It looks like Internet service provider Comcast is moving forward with plans to reduce connection speeds for its heaviest users. Senior vice president Mitch Bowling told Bloomberg yesterday that certain Comcast customers will see their Internet speeds slow for periods of 10 to 20 minutes.
These plans are a response to the ongoing legal and PR debacle surrounding the revelation that Comcast “throttles” the service of customers using filesharing protocol BitTorrent. Earlier this month, the Federal Communications Commission issued a cease-and-desist order against Comcast, and now the FCC is ordering the company to disclose the details of its practice and how it plans to change. The idea behind targeting all of the heaviest users is to achieve a similar goal (preventing a few people from hogging all the bandwidth) without running into the legal trouble of going after a specific service or protocol.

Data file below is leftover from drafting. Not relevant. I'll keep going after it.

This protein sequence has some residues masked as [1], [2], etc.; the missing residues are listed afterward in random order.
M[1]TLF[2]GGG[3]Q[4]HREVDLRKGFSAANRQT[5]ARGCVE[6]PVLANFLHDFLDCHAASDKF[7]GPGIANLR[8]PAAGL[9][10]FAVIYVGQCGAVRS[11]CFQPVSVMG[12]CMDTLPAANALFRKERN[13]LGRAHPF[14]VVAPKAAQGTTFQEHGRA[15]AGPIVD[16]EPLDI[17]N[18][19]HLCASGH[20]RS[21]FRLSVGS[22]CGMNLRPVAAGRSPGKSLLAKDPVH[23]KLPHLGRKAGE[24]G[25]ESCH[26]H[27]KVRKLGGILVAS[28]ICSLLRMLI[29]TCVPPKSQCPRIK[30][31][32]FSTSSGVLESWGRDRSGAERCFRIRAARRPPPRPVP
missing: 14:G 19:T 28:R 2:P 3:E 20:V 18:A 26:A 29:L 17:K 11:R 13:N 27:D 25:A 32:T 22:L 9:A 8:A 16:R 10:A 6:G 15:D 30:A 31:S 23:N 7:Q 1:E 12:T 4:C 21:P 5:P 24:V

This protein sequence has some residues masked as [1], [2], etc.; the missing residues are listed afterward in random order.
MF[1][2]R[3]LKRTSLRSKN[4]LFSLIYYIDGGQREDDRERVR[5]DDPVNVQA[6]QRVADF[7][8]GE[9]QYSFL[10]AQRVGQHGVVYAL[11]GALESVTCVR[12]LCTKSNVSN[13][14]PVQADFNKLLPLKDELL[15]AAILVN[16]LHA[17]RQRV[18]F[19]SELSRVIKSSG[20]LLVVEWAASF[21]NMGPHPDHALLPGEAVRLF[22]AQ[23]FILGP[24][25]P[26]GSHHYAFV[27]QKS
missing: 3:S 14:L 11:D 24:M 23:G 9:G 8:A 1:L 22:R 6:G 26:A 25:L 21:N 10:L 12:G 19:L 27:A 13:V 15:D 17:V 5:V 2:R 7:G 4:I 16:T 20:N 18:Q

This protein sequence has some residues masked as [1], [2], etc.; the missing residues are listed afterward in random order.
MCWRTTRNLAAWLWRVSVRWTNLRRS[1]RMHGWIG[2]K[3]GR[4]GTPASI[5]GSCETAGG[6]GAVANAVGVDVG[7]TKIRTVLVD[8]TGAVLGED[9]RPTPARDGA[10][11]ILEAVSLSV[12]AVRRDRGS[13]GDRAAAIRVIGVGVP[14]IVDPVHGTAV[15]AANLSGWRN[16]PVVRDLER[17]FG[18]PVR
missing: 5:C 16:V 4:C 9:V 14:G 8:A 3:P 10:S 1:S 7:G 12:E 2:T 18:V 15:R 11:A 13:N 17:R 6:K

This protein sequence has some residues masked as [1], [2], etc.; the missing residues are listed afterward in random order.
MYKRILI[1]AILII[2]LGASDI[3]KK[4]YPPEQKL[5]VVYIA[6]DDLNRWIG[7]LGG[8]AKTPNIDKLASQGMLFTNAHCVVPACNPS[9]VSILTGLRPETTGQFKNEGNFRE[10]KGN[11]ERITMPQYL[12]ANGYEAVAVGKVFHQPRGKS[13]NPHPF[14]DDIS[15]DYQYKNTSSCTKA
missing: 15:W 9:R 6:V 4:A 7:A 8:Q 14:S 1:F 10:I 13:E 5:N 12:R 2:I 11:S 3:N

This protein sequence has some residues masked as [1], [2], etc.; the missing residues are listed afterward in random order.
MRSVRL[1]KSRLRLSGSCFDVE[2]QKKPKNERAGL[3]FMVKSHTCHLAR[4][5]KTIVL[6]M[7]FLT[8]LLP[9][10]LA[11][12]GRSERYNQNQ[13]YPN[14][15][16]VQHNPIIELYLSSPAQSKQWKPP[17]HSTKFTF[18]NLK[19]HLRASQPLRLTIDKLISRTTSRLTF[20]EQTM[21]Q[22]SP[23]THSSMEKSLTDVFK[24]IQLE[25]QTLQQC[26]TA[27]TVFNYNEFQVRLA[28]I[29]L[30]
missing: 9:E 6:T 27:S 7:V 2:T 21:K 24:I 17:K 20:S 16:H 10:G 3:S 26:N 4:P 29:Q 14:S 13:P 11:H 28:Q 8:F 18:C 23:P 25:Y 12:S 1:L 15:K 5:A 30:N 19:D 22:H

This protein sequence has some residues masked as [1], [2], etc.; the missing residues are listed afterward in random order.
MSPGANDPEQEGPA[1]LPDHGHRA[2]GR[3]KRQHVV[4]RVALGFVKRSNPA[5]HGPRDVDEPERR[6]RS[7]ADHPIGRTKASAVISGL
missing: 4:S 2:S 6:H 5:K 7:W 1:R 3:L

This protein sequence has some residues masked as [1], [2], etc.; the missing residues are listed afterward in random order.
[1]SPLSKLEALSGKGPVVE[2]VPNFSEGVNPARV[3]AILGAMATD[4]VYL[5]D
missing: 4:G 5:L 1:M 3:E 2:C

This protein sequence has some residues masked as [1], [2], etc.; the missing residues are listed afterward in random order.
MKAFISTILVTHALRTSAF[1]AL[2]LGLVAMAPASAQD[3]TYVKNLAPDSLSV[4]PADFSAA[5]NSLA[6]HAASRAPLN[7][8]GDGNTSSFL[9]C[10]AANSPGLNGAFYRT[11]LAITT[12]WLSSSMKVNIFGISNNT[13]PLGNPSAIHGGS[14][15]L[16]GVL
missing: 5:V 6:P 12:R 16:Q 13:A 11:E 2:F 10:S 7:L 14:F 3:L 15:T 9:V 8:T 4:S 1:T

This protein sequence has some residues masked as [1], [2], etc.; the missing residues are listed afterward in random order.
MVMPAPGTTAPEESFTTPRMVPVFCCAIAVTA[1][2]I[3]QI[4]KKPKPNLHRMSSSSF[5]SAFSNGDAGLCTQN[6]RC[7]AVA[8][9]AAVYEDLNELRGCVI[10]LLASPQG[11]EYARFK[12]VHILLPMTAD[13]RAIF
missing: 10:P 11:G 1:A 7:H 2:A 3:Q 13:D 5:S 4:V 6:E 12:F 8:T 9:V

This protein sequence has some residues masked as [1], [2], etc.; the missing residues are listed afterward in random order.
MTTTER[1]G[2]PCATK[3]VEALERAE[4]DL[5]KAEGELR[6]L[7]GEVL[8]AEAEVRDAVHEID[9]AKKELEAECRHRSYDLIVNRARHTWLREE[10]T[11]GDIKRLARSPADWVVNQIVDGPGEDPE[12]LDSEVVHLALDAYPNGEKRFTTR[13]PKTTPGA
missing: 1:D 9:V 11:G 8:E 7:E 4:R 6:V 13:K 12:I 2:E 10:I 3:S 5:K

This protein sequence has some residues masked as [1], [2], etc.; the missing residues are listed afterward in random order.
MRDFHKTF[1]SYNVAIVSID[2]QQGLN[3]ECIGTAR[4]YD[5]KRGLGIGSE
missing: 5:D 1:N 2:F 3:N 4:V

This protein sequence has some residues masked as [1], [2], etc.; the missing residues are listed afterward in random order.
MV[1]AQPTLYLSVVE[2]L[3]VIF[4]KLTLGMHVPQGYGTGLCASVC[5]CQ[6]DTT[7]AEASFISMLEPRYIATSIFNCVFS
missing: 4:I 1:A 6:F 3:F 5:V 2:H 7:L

The plans aren’t exactly new — in March, Comcast announced it would stop targeting BitTorrent specifically. But the announcement was vague and tentative, and writer Chris Morrison wondered if peer-to-peer filesharing (which a number of video and music startups rely on) was still at risk. Now, at least, Comcast has completed its promised tests and released a few details about its plans.
Bowling said that if Comcast slows your traffic, you’ll still experience something similar to “a really good DSL experience.” It’s not clear exactly when the practice will start.
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